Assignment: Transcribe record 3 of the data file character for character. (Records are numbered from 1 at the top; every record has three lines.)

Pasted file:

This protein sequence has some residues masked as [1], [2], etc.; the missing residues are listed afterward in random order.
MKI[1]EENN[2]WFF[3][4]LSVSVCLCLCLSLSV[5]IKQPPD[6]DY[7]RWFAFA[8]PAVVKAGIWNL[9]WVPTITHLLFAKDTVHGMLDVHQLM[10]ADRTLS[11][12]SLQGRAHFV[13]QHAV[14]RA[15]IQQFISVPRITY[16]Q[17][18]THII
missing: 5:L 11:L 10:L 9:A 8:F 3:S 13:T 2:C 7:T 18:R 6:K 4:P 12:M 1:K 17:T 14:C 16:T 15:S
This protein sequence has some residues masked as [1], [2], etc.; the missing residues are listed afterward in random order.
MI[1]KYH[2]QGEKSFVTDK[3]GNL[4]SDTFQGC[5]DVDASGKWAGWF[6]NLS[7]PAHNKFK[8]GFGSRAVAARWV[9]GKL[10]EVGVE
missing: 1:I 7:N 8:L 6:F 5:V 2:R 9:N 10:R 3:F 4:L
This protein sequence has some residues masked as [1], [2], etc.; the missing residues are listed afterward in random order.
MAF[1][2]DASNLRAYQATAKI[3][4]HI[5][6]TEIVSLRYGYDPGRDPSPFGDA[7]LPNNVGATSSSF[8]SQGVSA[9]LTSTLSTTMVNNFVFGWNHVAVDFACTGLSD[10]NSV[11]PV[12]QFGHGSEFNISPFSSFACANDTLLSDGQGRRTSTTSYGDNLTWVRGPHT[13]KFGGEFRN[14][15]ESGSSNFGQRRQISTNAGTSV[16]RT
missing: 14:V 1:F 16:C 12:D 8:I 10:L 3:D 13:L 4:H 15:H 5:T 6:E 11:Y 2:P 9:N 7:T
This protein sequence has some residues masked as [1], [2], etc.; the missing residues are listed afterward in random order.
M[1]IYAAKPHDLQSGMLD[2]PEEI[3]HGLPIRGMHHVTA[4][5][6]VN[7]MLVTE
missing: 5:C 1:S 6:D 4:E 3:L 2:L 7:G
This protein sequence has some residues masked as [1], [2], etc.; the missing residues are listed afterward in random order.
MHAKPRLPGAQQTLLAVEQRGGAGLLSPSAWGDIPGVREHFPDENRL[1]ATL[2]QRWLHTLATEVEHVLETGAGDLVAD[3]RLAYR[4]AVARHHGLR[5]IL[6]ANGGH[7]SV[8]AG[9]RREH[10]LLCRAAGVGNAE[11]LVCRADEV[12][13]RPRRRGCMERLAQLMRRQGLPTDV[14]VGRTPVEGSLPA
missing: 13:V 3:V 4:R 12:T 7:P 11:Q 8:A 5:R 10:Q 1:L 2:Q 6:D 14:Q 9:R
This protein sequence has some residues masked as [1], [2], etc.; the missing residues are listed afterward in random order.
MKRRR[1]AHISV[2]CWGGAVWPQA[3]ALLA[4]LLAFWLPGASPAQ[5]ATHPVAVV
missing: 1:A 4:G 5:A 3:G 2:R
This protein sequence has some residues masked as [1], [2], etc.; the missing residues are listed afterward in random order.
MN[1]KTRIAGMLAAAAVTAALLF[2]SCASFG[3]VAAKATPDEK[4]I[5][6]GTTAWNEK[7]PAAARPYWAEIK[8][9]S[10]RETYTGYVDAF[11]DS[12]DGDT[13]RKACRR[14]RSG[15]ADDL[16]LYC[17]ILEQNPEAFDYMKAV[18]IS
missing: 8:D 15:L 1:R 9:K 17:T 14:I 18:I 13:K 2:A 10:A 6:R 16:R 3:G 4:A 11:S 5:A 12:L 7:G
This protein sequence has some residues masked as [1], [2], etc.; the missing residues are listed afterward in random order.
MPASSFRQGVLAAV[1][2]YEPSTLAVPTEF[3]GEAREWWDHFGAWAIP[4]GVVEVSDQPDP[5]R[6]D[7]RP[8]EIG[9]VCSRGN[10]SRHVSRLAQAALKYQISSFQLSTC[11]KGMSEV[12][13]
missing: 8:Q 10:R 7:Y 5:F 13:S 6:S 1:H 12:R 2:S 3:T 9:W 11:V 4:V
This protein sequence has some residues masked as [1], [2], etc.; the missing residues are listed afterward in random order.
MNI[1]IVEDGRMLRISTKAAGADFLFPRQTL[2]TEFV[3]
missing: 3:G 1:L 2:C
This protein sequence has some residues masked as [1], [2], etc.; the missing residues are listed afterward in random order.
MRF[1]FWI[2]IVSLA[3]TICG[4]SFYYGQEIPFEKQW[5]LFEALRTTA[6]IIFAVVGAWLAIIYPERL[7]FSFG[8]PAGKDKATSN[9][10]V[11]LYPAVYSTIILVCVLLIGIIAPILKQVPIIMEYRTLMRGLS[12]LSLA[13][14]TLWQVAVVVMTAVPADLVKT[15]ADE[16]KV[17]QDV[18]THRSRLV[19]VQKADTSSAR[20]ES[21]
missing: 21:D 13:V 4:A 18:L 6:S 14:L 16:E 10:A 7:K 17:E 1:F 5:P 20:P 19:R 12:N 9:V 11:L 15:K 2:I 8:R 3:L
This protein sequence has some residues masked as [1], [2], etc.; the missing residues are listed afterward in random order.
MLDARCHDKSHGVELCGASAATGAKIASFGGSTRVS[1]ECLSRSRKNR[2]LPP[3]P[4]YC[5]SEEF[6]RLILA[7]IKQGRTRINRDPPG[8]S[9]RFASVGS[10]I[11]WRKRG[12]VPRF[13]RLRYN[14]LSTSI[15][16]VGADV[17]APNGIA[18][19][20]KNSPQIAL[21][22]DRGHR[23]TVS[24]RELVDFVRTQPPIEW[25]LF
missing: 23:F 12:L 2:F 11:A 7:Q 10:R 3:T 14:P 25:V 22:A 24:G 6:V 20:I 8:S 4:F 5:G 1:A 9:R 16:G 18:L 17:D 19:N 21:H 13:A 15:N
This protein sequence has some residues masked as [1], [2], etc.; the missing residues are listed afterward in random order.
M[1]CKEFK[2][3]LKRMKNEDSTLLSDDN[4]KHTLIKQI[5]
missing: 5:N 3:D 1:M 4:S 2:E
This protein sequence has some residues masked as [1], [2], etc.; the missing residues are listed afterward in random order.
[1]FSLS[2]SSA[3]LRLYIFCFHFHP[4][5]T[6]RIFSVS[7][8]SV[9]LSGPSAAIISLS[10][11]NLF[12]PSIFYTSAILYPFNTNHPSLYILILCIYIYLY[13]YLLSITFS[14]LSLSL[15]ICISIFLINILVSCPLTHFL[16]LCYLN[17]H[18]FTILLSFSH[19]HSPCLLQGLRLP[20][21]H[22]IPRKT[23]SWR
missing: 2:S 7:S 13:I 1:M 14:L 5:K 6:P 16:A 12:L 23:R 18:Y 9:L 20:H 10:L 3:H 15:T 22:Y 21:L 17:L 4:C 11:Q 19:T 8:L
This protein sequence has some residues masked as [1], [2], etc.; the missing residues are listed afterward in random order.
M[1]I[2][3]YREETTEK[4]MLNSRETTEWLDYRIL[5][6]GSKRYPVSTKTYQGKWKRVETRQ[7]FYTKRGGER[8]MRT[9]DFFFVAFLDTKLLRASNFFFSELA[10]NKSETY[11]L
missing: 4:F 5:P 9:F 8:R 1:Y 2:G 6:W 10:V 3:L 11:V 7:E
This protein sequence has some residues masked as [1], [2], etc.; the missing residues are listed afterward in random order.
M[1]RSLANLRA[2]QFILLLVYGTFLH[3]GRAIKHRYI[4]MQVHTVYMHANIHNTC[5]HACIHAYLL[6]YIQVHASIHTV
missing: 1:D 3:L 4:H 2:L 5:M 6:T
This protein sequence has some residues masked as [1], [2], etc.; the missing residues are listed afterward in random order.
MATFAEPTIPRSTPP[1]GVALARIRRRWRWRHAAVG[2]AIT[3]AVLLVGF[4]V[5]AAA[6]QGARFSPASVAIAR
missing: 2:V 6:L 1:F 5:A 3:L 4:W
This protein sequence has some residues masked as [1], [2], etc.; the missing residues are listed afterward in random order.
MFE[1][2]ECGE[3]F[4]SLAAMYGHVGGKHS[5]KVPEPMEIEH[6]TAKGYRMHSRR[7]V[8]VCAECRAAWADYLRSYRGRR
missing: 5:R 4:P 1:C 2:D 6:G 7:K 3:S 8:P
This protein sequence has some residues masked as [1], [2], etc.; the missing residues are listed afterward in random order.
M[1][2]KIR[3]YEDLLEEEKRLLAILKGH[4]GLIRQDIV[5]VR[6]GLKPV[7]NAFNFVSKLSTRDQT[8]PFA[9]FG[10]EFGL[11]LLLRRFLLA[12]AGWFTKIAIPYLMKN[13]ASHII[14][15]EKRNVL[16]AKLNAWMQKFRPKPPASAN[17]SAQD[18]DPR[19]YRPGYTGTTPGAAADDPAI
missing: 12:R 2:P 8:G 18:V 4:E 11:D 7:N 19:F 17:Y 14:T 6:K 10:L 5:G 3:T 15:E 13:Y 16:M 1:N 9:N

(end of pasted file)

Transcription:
This protein sequence has some residues masked as [1], [2], etc.; the missing residues are listed afterward in random order.
MAF[1][2]DASNLRAYQATAKI[3][4]HI[5][6]TEIVSLRYGYDPGRDPSPFGDA[7]LPNNVGATSSSF[8]SQGVSA[9]LTSTLSTTMVNNFVFGWNHVAVDFACTGLSD[10]NSV[11]PV[12]QFGHGSEFNISPFSSFACANDTLLSDGQGRRTSTTSYGDNLTWVRGPHT[13]KFGGEFRN[14][15]ESGSSNFGQRRQISTNAGTSV[16]RT
missing: 14:V 1:F 16:C 12:D 8:I 10:L 3:D 13:L 4:H 15:H 5:T 6:E 11:Y 2:P 9:N 7:T